Risky Practices in Zambia Weakening Fight Against HIV/AIDS

On Monday, University of Zambia researchers at a Lusaka conference presented findings on sexual and marriage practices in Mansa District in the era of HIV/AIDS.

The practice of dry sex, the use of herbs to reduce vaginal lubrication, persists despite its risk of causing ulcers through which HIV can easily pass, said researchers Thompson Kalinda and Robert Tembo.

Some risky practices, including widow "inheritance" by the deceased's brother, can only be stopped by traditional and church leaders, said Wilson Mwenya, the university's deputy vice chancellor, according to today's issue of Times of Zambia.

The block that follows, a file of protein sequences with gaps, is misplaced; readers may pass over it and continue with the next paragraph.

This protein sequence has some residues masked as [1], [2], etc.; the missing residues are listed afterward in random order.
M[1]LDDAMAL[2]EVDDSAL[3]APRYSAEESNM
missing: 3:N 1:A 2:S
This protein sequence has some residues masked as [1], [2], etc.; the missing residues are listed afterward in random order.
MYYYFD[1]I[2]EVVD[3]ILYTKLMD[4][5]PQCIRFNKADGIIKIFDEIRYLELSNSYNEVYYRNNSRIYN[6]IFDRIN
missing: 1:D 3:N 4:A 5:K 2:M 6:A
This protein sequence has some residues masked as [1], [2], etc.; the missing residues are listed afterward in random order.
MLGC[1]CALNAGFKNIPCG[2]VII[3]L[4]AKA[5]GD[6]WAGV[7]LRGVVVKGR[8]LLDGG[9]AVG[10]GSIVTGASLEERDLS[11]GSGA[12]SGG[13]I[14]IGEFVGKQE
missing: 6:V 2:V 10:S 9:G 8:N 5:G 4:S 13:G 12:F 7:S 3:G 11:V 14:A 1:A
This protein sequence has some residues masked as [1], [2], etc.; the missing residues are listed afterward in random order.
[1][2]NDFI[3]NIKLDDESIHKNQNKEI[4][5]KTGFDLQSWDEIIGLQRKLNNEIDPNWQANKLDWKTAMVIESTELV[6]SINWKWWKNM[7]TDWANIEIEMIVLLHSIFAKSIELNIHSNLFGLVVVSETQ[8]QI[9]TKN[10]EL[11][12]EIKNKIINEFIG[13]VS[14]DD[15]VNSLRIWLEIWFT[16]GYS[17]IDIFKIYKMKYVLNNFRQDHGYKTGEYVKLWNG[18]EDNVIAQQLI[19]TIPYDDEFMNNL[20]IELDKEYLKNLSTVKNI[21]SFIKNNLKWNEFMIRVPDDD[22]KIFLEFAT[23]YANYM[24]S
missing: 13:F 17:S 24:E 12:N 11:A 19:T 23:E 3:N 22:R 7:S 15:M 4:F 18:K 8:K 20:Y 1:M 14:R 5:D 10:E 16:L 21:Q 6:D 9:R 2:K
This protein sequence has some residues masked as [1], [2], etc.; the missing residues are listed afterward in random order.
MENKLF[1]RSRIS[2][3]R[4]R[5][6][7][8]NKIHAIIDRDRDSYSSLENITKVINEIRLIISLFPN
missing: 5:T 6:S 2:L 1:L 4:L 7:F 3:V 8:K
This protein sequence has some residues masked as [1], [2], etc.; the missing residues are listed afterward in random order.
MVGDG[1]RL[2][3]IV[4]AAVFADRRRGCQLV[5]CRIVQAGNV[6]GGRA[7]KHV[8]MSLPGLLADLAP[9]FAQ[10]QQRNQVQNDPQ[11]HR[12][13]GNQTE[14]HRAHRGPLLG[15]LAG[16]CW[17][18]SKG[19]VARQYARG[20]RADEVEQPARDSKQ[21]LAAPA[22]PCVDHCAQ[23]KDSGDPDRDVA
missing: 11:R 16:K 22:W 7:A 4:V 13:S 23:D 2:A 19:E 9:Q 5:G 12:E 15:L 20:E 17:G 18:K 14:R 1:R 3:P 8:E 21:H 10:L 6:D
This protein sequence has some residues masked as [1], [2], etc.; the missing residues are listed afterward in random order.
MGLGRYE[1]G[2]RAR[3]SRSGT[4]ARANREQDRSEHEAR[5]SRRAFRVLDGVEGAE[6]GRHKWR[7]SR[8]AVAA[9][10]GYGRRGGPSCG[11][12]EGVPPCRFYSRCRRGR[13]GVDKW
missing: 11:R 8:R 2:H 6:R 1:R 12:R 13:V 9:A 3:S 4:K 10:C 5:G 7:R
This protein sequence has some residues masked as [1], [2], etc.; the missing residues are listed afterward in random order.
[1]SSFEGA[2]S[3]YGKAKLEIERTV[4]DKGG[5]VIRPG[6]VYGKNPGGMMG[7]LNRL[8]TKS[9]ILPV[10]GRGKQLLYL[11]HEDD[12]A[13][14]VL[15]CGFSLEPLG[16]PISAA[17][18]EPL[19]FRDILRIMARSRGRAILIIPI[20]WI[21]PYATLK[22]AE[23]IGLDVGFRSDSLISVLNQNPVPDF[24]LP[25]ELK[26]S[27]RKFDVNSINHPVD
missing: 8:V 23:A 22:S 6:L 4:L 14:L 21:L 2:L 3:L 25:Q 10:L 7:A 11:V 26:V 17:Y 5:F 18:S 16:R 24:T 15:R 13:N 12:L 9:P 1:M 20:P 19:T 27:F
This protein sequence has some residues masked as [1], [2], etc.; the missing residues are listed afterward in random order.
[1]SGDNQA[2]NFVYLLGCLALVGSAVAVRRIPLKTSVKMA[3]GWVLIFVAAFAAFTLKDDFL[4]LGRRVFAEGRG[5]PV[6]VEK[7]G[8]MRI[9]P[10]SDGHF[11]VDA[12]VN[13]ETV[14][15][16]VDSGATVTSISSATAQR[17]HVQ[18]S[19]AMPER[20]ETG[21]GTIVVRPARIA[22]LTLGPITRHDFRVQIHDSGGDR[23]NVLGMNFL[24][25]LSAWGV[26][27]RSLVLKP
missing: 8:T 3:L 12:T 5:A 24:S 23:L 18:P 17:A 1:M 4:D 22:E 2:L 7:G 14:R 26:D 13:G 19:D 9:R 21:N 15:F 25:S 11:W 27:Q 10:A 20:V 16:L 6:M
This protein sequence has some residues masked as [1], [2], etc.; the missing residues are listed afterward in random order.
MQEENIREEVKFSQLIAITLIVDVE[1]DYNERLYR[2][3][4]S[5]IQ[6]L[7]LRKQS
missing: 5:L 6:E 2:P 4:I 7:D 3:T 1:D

Tembo reported that the Aushi and other Bemba-speaking tribes have abandoned widow "cleansing," the ritual in which sex is involved to purify a widow of her dead husband's spirit. Instead, they now smear white maize meal on a widow or widower to symbolize purity.

Tembo explained that dry sex continued because of deep traditional gender inequality and the subordination of women, as well as the need to please the husband. High poverty levels, structural unemployment, and economic liberalization policies also affected risky sexual practices, he said. The need for food and shelter led to increased transactional sex and marital infidelity, especially among unemployed youths and vulnerable women, he said.

To curb these risky sexual customs, Tembo urged policies that include the empowerment of women and HIV/AIDS education. He also recommended the government set poverty reduction as the top priority and said traditional and religious leaders should become proactive in anti-AIDS efforts.